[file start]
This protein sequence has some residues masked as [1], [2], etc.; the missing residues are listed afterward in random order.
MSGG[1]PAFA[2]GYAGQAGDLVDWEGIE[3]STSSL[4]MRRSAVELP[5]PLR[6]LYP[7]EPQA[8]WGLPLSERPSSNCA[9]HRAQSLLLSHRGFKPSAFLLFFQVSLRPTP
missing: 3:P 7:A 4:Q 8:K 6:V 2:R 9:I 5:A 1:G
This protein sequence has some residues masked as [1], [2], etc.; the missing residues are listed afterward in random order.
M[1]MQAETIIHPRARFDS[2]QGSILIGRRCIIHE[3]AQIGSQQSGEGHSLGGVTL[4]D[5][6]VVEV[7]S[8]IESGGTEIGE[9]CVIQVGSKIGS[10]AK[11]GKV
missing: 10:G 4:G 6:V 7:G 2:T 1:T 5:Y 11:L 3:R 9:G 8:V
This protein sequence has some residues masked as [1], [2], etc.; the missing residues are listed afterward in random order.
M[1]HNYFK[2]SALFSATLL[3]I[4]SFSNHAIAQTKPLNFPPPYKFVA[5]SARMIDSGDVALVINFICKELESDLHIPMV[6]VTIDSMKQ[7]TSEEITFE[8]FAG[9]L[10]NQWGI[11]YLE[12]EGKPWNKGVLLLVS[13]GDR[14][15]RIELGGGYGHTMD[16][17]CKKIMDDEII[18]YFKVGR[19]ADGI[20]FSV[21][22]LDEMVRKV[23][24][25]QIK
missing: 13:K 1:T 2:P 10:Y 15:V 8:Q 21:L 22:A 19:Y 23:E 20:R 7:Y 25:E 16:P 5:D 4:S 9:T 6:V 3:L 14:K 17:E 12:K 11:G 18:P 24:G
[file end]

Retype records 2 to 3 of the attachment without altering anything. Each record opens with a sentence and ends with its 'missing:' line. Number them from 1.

This protein sequence has some residues masked as [1], [2], etc.; the missing residues are listed afterward in random order.
M[1]MQAETIIHPRARFDS[2]QGSILIGRRCIIHE[3]AQIGSQQSGEGHSLGGVTL[4]D[5][6]VVEV[7]S[8]IESGGTEIGE[9]CVIQVGSKIGS[10]AK[11]GKV
missing: 10:G 4:G 6:V 7:G 2:T 1:T 5:Y 11:L 3:R 9:G 8:V
This protein sequence has some residues masked as [1], [2], etc.; the missing residues are listed afterward in random order.
M[1]HNYFK[2]SALFSATLL[3]I[4]SFSNHAIAQTKPLNFPPPYKFVA[5]SARMIDSGDVALVINFICKELESDLHIPMV[6]VTIDSMKQ[7]TSEEITFE[8]FAG[9]L[10]NQWGI[11]YLE[12]EGKPWNKGVLLLVS[13]GDR[14][15]RIELGGGYGHTMD[16][17]CKKIMDDEII[18]YFKVGR[19]ADGI[20]FSV[21][22]LDEMVRKV[23][24][25]QIK
missing: 13:K 1:T 2:P 10:Y 15:V 8:Q 21:L 22:A 19:Y 23:E 20:R 7:Y 25:E 16:P 5:D 4:S 9:T 6:V 3:L 14:K 17:E 12:K 11:G 18:P 24:G